Reposted from Lollardfish by coquiero
Editor's Note: Police brutality and disabilities -- coquiero
I have a new piece up on CNN about police killings of people with disabilities. These are situations in which police perceive a threat, there is a weapon involved, and they demand the disabled make a choice.
Don't be disabled, or -
I talk about the four killings, although just as I was filing the piece, it turns out there was another, in Kansas (I write about it here).
On CNN, I write:
In the past two weeks, police have killed at least four people with psychiatric disabilities, each of whom had a weapon. Most recently, police in St. Louis shot Kajieme Powell, killing him just a few miles from Ferguson, Missouri.
Despite the well-reported issues with the video, many people have largely accepted the police account because the words "mental illness" provide a kind of universal justification. It's time to break that justification apart and to start saving some of these lives. I write:
In cases like these, we need to stop talking about mental illness and start thinking through the implications of psychiatric disabilities. We also need police whose first instinct is to de-escalate tense situations whenever and however possible, and, when necessary, solve confrontations with the absolute minimum amount of force.
"Psychiatric disability" refers to mental illness that "significantly interferes with the performance of major life activities," a category that clearly applies to people whose "erratic behavior" got them killed by police.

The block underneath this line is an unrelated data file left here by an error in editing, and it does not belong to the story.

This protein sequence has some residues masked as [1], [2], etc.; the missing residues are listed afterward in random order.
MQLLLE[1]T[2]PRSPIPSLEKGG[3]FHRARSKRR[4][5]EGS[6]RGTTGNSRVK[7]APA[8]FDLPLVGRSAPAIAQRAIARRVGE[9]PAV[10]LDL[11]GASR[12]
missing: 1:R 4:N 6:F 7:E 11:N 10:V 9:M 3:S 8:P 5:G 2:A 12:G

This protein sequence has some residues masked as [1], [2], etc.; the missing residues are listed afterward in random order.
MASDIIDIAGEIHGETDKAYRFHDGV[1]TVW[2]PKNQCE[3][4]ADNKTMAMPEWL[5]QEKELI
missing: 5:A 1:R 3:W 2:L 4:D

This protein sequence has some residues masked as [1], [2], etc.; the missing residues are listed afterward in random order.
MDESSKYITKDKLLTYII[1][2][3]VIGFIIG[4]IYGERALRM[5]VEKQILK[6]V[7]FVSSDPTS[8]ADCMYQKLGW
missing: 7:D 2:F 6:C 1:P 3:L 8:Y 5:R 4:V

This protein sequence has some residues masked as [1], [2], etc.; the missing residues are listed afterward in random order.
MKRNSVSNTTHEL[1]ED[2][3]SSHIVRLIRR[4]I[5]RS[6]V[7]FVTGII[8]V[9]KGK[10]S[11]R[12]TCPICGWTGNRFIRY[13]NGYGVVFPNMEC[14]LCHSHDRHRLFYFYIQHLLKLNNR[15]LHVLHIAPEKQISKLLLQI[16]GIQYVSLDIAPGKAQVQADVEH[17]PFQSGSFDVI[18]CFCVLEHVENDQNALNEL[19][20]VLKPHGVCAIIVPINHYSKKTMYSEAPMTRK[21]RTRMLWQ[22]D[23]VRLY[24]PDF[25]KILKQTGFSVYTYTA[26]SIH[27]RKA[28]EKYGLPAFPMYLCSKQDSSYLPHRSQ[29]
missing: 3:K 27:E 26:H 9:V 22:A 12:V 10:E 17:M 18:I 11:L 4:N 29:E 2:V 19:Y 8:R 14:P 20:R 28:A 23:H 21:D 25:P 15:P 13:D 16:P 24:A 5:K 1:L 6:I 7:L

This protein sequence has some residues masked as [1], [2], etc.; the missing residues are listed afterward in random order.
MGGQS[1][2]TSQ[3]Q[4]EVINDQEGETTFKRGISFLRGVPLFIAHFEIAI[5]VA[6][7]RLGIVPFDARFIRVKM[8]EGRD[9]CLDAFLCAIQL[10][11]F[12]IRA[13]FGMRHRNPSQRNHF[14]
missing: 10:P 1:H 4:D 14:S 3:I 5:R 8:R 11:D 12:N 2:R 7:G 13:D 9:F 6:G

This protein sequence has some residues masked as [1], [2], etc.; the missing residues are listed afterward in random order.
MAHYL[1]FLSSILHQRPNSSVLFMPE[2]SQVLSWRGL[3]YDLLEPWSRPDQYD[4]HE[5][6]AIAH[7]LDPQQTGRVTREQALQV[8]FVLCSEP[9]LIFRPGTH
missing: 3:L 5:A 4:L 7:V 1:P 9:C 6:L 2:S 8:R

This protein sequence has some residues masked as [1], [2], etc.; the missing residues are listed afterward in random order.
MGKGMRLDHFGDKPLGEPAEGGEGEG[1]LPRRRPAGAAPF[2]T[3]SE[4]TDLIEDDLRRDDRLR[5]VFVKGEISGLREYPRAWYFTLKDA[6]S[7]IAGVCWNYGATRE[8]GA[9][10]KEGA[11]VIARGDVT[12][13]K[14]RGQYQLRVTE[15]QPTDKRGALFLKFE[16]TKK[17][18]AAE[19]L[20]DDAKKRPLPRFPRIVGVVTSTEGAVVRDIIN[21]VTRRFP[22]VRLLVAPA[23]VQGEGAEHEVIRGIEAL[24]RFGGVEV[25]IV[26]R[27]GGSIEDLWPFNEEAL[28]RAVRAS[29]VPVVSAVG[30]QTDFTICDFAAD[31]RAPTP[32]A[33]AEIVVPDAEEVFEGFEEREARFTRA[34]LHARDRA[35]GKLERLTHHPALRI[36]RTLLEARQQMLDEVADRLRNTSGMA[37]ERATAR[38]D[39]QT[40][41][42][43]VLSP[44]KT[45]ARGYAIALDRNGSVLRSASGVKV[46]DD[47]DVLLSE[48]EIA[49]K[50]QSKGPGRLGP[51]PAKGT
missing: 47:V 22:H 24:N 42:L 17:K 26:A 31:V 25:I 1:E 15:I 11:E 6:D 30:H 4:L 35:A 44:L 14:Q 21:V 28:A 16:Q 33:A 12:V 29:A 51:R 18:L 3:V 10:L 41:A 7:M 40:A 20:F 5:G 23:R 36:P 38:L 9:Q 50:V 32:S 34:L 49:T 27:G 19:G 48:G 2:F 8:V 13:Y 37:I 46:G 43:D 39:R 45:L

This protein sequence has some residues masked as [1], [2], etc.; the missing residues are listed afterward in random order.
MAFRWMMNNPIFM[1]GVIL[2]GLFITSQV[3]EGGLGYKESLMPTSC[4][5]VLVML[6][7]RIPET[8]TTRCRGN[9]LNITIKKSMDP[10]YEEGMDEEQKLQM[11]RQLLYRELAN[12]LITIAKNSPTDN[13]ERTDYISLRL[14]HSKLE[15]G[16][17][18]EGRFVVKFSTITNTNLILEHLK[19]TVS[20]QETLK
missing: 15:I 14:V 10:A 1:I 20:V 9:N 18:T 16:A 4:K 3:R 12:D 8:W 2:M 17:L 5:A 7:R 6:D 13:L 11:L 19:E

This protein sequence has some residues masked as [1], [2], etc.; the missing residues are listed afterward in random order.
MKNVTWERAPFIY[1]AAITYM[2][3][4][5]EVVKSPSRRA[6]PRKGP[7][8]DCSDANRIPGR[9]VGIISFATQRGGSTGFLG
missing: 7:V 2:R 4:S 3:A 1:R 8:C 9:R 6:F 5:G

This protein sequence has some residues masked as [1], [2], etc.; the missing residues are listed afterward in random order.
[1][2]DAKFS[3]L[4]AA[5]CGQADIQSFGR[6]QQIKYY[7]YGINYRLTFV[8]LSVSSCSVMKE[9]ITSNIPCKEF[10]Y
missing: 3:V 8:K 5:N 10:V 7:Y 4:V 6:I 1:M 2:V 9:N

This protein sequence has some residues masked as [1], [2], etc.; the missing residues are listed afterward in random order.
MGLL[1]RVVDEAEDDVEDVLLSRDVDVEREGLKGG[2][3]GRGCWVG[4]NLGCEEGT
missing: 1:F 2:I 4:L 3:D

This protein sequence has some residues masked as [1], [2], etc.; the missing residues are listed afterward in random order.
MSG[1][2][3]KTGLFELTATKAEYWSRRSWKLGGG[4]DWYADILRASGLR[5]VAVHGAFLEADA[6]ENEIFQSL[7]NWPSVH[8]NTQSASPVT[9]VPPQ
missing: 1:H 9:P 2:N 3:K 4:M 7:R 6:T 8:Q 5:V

The distinction matters. In America, being disabled comes with certain civil rights protections. While we generally try to eradicate illness, we are required to accommodate disability. So how does a police officer accommodate someone behaving erratically and holding a knife?
Mostly, they don't. Mostly, they create a situation in which there is no out other than death.
In the piece I talk about Kajieme Powell in Missouri, Michelle Cusseaux in Arizona, Diana Showman in San Jose, and Jeffrey Towe in Sacramento.
Police are trained to seize control of situations and to punish non-compliance with force (I wrote a piece for Al Jazeera on the "cult of compliance," my term for coordinating discrete episodes of police violence). We need to work for new trainings, new approaches, and an emphasis on de-escalation.
I like the accommodation model. It has a strong legal foundation. It has a strong cultural foundation. And ...
There will always be terrible situations in which police must shoot to kill someone struggling with their disability. There could be a lot fewer. Moreover, accommodations for disability tend to have positive ripple effects for the whole population.
Every time an able-bodied person uses an automatic door or wheelchair ramp while pulling a suitcase or stroller, they should thank the Americans with Disabilities Act and the power of accommodations. Similarly, if police will accommodate psychiatric disability by not forcing confrontation whenever possible, we will all be a lot safer.
Thanks for reading. Another death on Saturday. Surely more to come.
UPDATE: Thank you so much for the recs and the shares. It's always an honor to be on the rec-list. I'd love to see you on my facebook page or twitter follows. I'm working hard to build a community of people focused on these issues.
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